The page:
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Equipment, measurement and dose-a survey for therapeutic ultrasound

Overview of attention for article published in Journal of Therapeutic Ultrasound, January 2016
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About this Attention Score

  • Above-average Attention Score compared to outputs of the same age (63rd percentile)
  • Above-average Attention Score compared to outputs of the same age and source (60th percentile)

Mentioned by

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4 tweeters

Citations

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11 Dimensions

Readers on

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41 Mendeley
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Title
Equipment, measurement and dose-a survey for therapeutic ultrasound
Published in
Journal of Therapeutic Ultrasound, January 2016
DOI 10.1186/s40349-016-0051-1
Pubmed ID
Authors

Shaw, Adam, Martin, Eleanor, Haller, Julian, Ter Haar, Gail, Adam Shaw, Eleanor Martin, Julian Haller, Gail ter Haar

Abstract

Dosimetry for Ultrasound Therapy (DUTy) is a large international project which addresses the development of a metrological infrastructure for the determination of ultrasound exposure and dose to tissue. In order to seek the views of the wider therapy ultrasound community and to review dose and in situ exposure quantities that have been suggested or used previously, a web-based questionnaire containing a range of questions covering the type of ultrasound equipment that is used and the range of applications for which it has been developed was created at www.surveymonkey.com. This questionnaire was intended to cover any contemporary therapeutic ultrasound application (including physiotherapy, lithotripsy and drug delivery) and asked specific questions about quantification of in situ exposure and dose, especially as relevant to treatment planning, standardisation and/or regulation. This paper summarises the 123 responses submitted between February and September 2014 to the questions on clinical applications, equipment, quality assurance (QA) and measurement and standards, as well as to those relating to an understanding of "dose" in the context of ultrasound. The full set of anonymous responses is available in an additional Excel file. The results clearly demonstrate the need not only for further improvements in measuring devices and for measurement guidelines but also for a wider dissemination and higher awareness of existing standards. Whilst it is unlikely that a single definition of dose can be sufficient for all ultrasound treatment modalities, the answers clearly indicate that many aspects would benefit from clear definitions of relevant dose quantities and shed light on the preferred form of such definitions.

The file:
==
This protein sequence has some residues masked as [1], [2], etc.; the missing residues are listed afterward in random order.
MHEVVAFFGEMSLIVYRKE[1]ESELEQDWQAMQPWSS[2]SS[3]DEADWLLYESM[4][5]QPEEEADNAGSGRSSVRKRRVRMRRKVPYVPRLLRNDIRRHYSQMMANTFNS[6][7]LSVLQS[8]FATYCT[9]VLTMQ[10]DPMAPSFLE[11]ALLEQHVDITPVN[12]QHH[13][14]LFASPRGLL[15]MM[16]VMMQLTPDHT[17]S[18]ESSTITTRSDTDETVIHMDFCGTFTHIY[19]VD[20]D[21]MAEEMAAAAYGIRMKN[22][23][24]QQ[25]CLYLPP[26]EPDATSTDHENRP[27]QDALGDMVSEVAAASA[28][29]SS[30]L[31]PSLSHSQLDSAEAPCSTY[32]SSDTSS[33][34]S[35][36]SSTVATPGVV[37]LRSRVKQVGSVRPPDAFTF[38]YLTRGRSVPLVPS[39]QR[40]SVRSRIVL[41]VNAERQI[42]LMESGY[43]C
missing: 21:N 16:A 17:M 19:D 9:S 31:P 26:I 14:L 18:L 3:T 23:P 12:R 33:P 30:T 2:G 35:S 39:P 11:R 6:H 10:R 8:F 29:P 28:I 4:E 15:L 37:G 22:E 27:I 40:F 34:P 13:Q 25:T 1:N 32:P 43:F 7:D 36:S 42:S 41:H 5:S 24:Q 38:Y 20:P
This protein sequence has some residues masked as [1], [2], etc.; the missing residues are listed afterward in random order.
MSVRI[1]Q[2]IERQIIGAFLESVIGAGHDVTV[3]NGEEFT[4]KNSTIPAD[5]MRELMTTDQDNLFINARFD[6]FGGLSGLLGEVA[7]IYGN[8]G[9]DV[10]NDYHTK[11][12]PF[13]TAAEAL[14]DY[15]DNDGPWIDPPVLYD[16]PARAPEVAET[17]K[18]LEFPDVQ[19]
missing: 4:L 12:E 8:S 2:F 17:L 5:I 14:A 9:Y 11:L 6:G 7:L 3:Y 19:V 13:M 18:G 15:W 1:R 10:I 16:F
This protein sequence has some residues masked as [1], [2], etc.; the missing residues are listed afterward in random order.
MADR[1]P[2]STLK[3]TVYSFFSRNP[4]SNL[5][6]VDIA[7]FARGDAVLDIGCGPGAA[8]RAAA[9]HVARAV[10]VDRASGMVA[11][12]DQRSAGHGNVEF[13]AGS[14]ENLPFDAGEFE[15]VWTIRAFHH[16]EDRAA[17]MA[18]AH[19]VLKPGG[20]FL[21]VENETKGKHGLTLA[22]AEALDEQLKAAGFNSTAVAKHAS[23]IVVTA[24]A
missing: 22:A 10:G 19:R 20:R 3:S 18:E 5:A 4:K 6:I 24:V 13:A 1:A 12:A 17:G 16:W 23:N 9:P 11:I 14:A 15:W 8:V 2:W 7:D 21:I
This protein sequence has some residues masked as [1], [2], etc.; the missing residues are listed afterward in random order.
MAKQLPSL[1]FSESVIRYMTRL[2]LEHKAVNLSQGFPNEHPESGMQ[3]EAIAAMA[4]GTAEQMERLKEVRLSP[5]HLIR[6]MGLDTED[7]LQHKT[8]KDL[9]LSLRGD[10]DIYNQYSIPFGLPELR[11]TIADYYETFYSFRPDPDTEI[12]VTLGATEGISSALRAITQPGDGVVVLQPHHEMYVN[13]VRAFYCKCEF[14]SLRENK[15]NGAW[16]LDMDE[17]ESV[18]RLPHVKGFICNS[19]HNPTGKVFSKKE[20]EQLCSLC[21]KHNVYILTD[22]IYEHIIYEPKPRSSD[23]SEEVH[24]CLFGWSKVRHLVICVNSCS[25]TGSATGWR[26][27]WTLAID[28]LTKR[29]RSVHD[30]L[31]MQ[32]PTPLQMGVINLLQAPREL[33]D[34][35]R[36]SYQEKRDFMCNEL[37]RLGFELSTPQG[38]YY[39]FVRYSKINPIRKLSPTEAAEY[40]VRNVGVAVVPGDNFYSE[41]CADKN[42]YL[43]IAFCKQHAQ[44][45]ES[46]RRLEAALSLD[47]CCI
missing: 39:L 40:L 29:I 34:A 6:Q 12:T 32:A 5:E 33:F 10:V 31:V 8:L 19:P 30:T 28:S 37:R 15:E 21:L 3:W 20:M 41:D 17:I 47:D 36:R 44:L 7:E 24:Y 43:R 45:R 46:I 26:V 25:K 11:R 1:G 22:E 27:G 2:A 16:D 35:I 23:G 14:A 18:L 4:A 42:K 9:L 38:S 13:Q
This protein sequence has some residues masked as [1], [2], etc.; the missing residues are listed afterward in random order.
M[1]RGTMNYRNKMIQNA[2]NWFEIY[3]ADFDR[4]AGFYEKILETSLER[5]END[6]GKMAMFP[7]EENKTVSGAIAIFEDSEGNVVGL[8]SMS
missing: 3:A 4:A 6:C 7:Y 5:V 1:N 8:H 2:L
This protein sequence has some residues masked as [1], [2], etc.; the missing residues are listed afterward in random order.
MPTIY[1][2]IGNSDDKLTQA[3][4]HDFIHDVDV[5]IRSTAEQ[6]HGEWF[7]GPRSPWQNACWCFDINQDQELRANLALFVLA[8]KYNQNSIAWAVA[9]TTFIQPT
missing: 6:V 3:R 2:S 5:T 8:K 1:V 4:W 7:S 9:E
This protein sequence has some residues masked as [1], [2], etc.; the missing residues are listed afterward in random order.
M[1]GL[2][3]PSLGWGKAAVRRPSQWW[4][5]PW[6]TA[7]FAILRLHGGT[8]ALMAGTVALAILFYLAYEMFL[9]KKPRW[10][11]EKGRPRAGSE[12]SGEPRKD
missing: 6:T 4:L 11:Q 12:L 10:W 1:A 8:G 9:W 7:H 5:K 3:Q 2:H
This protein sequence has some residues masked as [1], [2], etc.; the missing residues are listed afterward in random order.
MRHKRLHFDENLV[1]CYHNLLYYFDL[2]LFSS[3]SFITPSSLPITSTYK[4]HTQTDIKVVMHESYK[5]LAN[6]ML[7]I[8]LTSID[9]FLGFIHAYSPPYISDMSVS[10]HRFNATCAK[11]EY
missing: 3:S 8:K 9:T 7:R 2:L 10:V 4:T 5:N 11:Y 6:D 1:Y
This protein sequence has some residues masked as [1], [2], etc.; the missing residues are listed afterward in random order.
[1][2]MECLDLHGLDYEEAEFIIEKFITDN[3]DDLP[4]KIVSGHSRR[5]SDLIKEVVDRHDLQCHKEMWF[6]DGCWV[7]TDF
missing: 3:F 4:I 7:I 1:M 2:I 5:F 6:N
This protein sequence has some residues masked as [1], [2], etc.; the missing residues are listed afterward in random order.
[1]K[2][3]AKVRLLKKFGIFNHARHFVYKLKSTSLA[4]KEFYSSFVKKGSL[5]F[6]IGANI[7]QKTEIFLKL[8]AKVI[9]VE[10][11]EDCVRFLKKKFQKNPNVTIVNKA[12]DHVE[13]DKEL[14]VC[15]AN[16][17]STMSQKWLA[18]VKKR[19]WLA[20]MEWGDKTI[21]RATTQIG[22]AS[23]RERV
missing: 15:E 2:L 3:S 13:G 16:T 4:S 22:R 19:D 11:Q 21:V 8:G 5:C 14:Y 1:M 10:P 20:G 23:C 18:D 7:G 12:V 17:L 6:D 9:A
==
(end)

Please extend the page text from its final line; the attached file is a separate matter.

Twitter Demographics

The data shown below were collected from the profiles of 4 tweeters who shared this research output. Click here to find out more about how the information was compiled.

Mendeley readers

The data shown below were compiled from readership statistics for 41 Mendeley readers of this research output. Click here to see the associated Mendeley record.

Geographical breakdown

Country Count As %
United Kingdom 2 5%
United States 1 2%
Switzerland 1 2%
Unknown 37 90%

Demographic breakdown

Readers by professional status Count As %
Researcher 11 27%
Student > Master 9 22%
Student > Ph. D. Student 4 10%
Professor > Associate Professor 3 7%
Student > Bachelor 2 5%
Other 8 20%
Unknown 4 10%
Readers by discipline Count As %
Physics and Astronomy 9 22%
Engineering 7 17%
Medicine and Dentistry 7 17%
Nursing and Health Professions 4 10%
Social Sciences 2 5%
Other 5 12%
Unknown 7 17%

Attention Score in Context

This research output has an Altmetric Attention Score of 3. This is our high-level measure of the quality and quantity of online attention that it has received. This Attention Score, as well as the ranking and number of research outputs shown below, was calculated when the research output was last mentioned on 17 November 2016.
All research outputs
#7,134,028
of 14,217,708 outputs
Outputs from Journal of Therapeutic Ultrasound
#22
of 69 outputs
Outputs of similar age
#95,606
of 268,118 outputs
Outputs of similar age from Journal of Therapeutic Ultrasound
#2
of 5 outputs
Altmetric has tracked 14,217,708 research outputs across all sources so far. This one is in the 49th percentile – i.e., 49% of other outputs scored the same or lower than it.
So far Altmetric has tracked 69 research outputs from this source. They receive a mean Attention Score of 4.7. This one has gotten more attention than average, scoring higher than 66% of its peers.
Older research outputs will score higher simply because they've had more time to accumulate mentions. To account for age we can compare this Altmetric Attention Score to the 268,118 tracked outputs that were published within six weeks on either side of this one in any source. This one has gotten more attention than average, scoring higher than 63% of its contemporaries.
We're also able to compare this research output to 5 others from the same source and published within six weeks on either side of this one. This one has scored higher than 3 of them.